Which means it looks pretty much the same – albeit a bit bigger in the face department – but sits on an all-new platform with lots of shiny new tech on board.

First up, there's no escaping the fact the third-gen Mini isn't especially... mini any more. Of course it's vastly bigger than the 1959 original, but also 98mm longer, 44mm wider and 7mm taller than the outgoing Mini. It sits on a 28mm longer wheelbase, with wider tracks front and rear.

So the footprint's larger, but the engines are smaller. The MkIII Mini will be available with three-cylinder engines for the first time, and launches with three brand-new engines from BMW's EfficientDynamics engine family.

This three-pot 1.5-litre engine in the Cooper gets 134bhp, and joins a 1.5-litre three-cylinder diesel producing 114bhp in the Cooper D, and a 2-litre four-pot petrol with 189bhp in the Cooper S on the car's launch.

BMW says fuel consumption and emissions have been reduced by up to 27% compared to the outgoing engines, promising a combined rating of over 80mpg and just 92g/km of CO2 from the Cooper D. Which is impressive.

All three engines will come with a six-speed manual as standard, with a six-speed auto optional across the range. A paddle-shifting “sports automatic” transmission will be available, too.

We're told the suspension has been upgraded, improving further the Mini's annoyingly addictive “go-kart” feel. The front axle gets aluminium swivel bearings and steel axle supports and wishbones, while the expensive multilink setup at the back gets even more steel. There's the option of damper control with two setups (sport and comfort).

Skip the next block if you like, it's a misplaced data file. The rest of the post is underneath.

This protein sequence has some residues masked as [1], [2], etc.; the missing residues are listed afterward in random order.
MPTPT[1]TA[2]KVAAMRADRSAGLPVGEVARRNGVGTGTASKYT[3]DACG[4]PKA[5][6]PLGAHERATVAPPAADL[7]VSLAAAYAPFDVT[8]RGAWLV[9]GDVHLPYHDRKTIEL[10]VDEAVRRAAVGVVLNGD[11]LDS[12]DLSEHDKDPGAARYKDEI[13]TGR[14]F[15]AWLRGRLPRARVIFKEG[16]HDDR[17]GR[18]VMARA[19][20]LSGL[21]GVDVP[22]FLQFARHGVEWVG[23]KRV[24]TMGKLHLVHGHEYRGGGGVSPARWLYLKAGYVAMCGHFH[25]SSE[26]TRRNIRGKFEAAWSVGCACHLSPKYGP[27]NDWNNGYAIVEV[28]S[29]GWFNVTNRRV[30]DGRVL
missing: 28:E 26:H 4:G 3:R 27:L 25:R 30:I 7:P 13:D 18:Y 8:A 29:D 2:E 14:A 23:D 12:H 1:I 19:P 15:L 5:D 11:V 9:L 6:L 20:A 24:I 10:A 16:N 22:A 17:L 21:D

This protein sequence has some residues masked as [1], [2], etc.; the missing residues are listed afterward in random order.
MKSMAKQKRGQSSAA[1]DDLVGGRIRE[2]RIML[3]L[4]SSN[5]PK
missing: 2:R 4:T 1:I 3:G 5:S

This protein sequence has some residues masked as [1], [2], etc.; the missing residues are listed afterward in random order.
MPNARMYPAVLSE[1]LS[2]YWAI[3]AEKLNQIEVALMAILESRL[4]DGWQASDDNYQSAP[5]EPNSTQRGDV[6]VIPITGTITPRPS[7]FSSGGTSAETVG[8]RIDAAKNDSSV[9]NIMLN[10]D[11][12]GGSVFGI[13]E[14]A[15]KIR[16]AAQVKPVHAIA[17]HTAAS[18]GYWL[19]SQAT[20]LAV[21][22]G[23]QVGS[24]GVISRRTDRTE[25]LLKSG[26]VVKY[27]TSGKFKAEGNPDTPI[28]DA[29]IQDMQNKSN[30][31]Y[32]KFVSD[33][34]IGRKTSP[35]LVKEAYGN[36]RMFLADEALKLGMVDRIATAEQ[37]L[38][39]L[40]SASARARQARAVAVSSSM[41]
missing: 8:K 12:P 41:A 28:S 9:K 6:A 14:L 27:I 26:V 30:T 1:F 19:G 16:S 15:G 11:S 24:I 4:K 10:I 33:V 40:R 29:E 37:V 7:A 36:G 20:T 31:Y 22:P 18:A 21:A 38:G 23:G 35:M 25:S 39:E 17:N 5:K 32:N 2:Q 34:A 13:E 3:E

Inside as well as out, the new Mini is very much a case of evolution, not revolution. That willfully obtuse circular central “speedometer” remains, but doesn't actually show your speed any more – it's a display-screen only. There's the option of a pop-up head-up display and adaptive cruise control, plus an on-board SIM card that will automatically phone the emergency services in the event of an accident.

Of course, this being a Mini means you can personalise it to your heart's content. We're promised new “decorative trims for roof, exterior mirrors, bonnet, seat upholstery and interior surfaces”. Option wisely, buyer.

If you can avoid getting too ticky with the extras, prices start at £15,300 for the Cooper, rising to £18,650 for the Cooper S. That's a jump of a few hundred pounds over the outgoing model, but BMW points out you get a bunch more kit – onboard computer, front foglights, Bluetooth and more – thrown in for free.

The MkIII Mini will be built at BMW's Oxford plant. Its new “UKL” platform will also underpin the next-gen Clubman and Countryman, along with a five-door Mini hatch and BMW's upcoming 2 Series Active Tourer mini-MPV.

And, of course, the usual array of hot 'n' torque-steery John Cooper Works variants. But the debate for now, we suspect, may be dominated by the new Mini's new face. Lantern-jawed and muscular, or a bit... shocked?

A version of this story originally appeared on TopGear.com.